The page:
New residents of the greater four-state New York metropolitan region (New York, New Jersey, Connecticut, and Pennsylvania) are choosing to live in urban centers rather than suburbia, according to a Rutgers report from the Edward J. Bloustein School of Planning and Public Policy.
Since 2010, the urban core gained 85,284 new residents (69 percent), while suburban towns gained only 37,742. This is directly the opposite of what occurred in the post-World War II years since 1950.
Brooklyn has been the unquestioned growth leader, but in New Jersey, Bergen County has gained the most population with 18,731. Other population gains were, in order of size, Hudson, Middlesex, Union, Morris, Somerset, Ocean, Essex, Passaic, and Mercer.
Out of 27 surburban counties in the region, 12 lost population. With the exception of Monmouth, which the report’s authors, Rutgers professors James W. Hughes and Joseph Seneca, believe was impacted by Sandy, all were in the outer ring of suburbs. In New Jersey, those counties losing population were Monmouth, Hunterdon, Sussex, and Warren.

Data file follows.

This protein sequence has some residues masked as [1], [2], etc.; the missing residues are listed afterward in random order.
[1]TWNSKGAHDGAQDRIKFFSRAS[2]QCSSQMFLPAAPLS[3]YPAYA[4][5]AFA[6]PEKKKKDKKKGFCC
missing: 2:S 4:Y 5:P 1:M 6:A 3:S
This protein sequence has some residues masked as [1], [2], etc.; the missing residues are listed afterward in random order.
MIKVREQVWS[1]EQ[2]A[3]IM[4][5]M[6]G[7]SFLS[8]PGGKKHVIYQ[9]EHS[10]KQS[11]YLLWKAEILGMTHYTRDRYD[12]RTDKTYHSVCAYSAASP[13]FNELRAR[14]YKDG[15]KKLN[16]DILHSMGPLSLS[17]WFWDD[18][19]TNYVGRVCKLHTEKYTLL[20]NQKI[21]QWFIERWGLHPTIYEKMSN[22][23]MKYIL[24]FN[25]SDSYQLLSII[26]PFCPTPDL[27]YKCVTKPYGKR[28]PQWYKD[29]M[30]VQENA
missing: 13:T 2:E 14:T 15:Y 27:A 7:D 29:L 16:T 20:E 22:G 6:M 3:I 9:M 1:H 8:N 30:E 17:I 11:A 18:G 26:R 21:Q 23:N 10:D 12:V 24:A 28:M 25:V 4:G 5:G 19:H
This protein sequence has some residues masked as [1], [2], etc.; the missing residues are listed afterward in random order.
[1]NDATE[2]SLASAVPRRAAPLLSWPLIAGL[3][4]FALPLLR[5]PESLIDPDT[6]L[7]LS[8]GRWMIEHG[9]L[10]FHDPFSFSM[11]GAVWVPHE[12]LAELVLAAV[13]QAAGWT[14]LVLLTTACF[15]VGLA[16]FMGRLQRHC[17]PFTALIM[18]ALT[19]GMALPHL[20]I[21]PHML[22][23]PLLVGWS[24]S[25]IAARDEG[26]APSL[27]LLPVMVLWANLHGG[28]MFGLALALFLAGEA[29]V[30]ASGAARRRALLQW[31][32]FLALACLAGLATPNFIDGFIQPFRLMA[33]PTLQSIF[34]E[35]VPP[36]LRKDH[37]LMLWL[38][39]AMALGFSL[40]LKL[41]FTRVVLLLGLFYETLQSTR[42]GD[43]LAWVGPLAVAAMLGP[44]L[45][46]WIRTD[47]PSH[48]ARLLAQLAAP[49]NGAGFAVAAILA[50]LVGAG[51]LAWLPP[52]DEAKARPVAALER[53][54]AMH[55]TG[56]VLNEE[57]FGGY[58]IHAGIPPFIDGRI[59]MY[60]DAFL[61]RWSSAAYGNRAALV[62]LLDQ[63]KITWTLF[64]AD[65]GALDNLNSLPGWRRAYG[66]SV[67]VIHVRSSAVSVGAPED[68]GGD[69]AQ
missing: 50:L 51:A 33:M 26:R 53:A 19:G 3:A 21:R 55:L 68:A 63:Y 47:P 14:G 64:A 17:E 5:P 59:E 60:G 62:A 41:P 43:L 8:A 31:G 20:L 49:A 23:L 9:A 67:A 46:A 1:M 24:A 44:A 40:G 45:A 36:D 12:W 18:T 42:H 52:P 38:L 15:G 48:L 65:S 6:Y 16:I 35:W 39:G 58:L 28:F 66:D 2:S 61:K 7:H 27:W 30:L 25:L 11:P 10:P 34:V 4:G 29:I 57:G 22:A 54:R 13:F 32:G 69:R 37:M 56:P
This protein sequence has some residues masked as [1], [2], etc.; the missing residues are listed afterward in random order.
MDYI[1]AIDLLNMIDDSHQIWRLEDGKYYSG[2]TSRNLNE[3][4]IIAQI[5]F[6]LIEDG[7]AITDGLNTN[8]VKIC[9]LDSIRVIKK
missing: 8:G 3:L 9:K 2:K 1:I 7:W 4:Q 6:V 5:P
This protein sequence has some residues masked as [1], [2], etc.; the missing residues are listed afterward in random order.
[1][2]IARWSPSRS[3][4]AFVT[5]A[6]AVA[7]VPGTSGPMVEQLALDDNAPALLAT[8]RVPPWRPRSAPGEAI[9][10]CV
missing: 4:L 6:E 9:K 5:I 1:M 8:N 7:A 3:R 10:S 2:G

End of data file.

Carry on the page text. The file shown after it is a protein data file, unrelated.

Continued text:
The population shift is being led by young adults.
Hughes and Seneca admit in the report that three years of data should not be equivalently compared to a 30-year span of a postwar economy. However, they cite the job opportunities available in the inner core, the preference of foreign-born populations for these regions, and the high costs of commuting and maintaining single-family homes as contributing factors to what may be a long-term trend.